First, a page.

​​​​​​​Why brokers are weakest link in property deals


Industry players agree that the first process in ensuring that one is not scammed relies on identifying a conveyancing lawyer and a broker. FILE PHOTO | SHUTTERSTOCK

‘When it comes to property scams, it is time to hold all professionals in the conveyancing process accountable’ --William James.

The last couple of weeks have been bad for the property sector. Day after day, the industry has been treated to reports of one scam after another with buyers losing millions of shillings to dubious off-plan property deals.

Currently, any offering in the market containing the words ‘off-plan’, whether as legit as it can be might not attract as many buyers.

From the Cytonn debacle to Gakuyo Real Estate to Lesedi Developers to Uriithi Housing Co-operative to Kamuthi, you name it, the real estate sector’s off -plan brand has been soiled.

The development has led to heated debates among those whose livelihoods stand to be greatly affected and perhaps the group of professionals who can put an end to it all— property brokers or property agency.

Industry players agree that the first process in ensuring that one is not scammed relies on identifying the two key professionals whose input is key in the in the conveyancing chain, that is a conveyancing lawyer and a broker both of whom should have a track record, a reputation and the right professional qualifications to carry out buying or selling.

“Any buyer needs to be careful to select an agent or a broker that is of repute and who will not touch any shoddy deals. Lawyers who lead the process of property transfer should also be of repute,” said Kariuki Waweru, the principal partner in Valuer Kariuki and Company, a property agency.

While lawyers are easily identifiable, identifying legit brokers on the other hand can be a challenge. The property brokerage is so fluid in terms of entry that literally anyone can be an agent or a broker.

All one needs to do is to have information of an individual sourcing a property in a certain area and find out who has such a property and is selling.

“The task of the broker is that of a matchmaker and anyone can do it,” said Joseph Wakiru, a ‘broker’ based on Nairobi’s Mombasa Road.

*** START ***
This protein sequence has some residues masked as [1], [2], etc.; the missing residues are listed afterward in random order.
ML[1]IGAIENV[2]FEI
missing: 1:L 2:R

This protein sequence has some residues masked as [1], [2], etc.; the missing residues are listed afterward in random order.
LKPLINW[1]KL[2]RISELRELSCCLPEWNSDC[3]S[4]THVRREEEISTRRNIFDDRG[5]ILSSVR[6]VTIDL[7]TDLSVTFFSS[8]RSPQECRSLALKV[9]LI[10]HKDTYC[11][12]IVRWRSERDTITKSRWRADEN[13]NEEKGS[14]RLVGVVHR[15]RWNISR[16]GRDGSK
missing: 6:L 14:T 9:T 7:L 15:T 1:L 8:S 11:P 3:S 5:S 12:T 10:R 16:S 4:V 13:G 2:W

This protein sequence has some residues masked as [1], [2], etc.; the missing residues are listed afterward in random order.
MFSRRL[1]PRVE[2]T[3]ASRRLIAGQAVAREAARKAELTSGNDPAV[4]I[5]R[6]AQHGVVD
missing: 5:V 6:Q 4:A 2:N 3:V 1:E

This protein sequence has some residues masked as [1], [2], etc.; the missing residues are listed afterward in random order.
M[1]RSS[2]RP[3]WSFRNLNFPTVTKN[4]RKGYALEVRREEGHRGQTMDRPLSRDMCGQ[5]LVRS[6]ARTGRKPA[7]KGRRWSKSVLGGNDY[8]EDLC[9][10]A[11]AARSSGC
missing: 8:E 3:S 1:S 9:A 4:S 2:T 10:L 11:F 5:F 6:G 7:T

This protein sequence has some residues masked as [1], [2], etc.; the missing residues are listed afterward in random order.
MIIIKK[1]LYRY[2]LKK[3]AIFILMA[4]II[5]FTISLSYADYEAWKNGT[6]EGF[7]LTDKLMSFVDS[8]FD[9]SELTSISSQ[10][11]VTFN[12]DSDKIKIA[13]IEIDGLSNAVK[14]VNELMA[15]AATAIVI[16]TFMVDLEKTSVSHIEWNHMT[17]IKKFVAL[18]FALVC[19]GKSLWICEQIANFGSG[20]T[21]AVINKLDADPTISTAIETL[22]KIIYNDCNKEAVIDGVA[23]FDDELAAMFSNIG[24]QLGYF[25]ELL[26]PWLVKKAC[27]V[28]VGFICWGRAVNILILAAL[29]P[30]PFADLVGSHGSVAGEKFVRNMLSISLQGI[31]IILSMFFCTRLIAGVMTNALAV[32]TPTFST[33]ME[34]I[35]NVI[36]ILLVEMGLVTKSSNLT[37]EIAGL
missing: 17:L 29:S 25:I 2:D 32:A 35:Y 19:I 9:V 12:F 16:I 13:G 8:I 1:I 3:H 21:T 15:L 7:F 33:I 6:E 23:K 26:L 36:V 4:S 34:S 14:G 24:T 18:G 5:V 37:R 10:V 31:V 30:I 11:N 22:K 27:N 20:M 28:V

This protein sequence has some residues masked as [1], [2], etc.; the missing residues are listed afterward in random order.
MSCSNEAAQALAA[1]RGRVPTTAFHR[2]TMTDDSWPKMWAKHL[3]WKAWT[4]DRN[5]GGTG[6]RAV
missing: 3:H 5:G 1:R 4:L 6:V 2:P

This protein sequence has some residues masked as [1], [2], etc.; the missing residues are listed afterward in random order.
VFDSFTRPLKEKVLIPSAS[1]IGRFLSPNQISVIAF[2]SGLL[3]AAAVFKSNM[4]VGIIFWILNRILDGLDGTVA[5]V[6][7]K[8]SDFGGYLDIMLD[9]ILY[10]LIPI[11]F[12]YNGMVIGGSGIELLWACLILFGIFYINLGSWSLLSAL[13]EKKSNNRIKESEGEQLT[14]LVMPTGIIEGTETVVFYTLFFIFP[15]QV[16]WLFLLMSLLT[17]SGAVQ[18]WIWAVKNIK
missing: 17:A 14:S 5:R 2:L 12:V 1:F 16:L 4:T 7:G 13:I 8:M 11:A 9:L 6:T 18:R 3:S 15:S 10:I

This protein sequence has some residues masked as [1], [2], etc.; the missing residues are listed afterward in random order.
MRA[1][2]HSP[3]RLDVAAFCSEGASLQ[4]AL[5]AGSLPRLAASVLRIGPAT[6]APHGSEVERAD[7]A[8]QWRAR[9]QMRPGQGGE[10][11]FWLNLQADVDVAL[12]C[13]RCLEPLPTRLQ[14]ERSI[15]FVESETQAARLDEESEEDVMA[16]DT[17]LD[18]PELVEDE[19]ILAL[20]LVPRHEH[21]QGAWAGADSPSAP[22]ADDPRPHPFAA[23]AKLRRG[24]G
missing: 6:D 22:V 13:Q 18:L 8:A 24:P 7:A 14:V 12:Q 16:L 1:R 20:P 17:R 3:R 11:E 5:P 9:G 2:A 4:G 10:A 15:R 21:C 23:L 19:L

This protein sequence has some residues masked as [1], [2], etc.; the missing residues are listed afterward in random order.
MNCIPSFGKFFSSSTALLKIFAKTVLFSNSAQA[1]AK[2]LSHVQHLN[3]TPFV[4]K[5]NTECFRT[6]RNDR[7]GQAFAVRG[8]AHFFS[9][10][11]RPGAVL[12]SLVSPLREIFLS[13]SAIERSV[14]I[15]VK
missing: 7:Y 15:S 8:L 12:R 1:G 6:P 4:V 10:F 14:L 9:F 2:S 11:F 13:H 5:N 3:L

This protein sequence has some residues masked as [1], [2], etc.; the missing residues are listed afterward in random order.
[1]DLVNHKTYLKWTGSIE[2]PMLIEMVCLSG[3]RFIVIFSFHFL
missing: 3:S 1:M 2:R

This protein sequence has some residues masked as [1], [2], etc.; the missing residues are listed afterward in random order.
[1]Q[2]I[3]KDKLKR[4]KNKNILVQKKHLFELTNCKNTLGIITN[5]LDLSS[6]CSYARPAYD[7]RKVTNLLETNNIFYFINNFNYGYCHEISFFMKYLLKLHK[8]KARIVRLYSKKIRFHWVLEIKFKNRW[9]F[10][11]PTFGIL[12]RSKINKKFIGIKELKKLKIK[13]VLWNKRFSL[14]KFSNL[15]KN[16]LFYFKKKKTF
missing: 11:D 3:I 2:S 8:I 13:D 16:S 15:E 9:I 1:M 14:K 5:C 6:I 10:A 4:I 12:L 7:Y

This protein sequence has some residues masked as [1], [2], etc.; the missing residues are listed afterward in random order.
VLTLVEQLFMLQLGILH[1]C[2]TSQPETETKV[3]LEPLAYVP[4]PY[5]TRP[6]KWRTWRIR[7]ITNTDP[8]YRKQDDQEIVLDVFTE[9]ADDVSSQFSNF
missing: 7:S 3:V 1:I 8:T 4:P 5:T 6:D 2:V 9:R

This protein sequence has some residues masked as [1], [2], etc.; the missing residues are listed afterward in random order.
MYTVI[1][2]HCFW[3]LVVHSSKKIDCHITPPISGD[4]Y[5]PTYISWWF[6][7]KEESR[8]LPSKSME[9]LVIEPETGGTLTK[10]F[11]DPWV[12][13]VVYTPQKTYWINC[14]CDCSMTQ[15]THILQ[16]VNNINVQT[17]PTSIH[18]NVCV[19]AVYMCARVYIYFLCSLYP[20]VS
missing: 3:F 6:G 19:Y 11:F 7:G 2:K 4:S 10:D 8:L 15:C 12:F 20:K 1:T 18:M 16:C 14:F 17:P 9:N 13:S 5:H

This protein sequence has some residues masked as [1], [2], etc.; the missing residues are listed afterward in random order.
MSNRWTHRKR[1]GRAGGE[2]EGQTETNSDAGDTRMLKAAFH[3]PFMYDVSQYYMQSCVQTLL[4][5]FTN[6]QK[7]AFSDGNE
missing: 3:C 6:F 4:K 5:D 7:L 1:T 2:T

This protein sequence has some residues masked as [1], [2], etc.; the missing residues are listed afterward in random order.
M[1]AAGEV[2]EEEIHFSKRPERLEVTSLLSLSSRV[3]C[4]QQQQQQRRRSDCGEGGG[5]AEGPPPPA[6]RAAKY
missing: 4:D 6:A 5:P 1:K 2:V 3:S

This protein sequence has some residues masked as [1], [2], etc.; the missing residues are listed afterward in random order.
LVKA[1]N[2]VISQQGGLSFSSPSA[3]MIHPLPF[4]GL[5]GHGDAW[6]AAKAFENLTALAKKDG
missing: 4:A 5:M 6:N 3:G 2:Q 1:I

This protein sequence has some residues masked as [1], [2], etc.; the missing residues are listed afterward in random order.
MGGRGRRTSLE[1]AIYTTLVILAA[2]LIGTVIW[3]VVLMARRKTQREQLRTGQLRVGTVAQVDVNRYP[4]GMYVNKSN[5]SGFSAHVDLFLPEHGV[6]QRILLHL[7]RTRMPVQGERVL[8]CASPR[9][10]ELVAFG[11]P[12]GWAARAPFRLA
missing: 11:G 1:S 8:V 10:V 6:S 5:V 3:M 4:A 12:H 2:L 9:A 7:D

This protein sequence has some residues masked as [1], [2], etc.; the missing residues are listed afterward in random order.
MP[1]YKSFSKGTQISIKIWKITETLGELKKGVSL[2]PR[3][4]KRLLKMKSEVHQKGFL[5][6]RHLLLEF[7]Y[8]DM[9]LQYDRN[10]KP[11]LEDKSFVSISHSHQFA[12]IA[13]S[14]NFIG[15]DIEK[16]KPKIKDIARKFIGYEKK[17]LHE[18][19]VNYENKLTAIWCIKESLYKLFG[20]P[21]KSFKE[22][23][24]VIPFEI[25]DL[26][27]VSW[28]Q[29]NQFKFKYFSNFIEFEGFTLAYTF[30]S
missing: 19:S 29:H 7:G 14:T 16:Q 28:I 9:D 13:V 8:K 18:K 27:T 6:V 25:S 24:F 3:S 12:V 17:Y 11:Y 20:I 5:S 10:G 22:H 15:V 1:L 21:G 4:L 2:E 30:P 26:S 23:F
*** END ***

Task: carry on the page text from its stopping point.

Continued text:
“It is a simple marketing job. I can be here minding my shop and boda boda business then I hear that someone is looking to buy a property. All I need to do is call a friend and ask them if they know anyone selling and that’s it.

Those in the property brokerage industry say that the ease of entry into property agency has also compounded another problem, the huge number of brokers in the transaction chain driven by the allure of making it big from hefty commissions from even a single transaction.

“In a single transaction you can have even five or more brokers. Obviously not all might be as honest and information might be changed in the process leading to scams,” said Wakiru.

Registration board

Joseph Karuga, the proprietor of Manis Real Estate, a property agency reckons that everyone should be careful when dealing with off-plan projects and go the extra mile in carrying out a thorough due diligence before committing.

“In simplest of explanations, off-plan purchase involves making payments towards the acquisition of a property that is in its early stages of construction of even before construction begins,” said Karuga.

“Needless to say, it is a risky affair. The buyer is putting in their stake prior to the delivering of the goods by the seller.”

Phanice Daveta, the chief executive officer of the Estate Agents Registration Board (EARB)—the body tasked with bringing sanity in the brokerage business said that they have identified the problem of ease of entry and are working at addressing the issue.

“We are limited in what we can do when one deals with a broker who is not registered with EARB. Those are left to normal prosecution. Agents who are registered with us know that adhering to a proper code of conduct is important for the profession. Like any professional body, there are consequences whenever a member is found to have broken the laid down procedures,” said Daveta.

“We are actively encouraging property agents to register with us. Currently there is a notion that EARB is strict in admitting new property agents. We are coming up with categories for agents, caretakers, valuers in the registration process so that everyone is accommodated and meets the minimum threshold requirements for professionalism to practice in the industry.”

EARB requires that agents have at least a form four certification and at least two years’ experience working with a registered estate agency and a certificate of good conduct from the law enforcement agencies.

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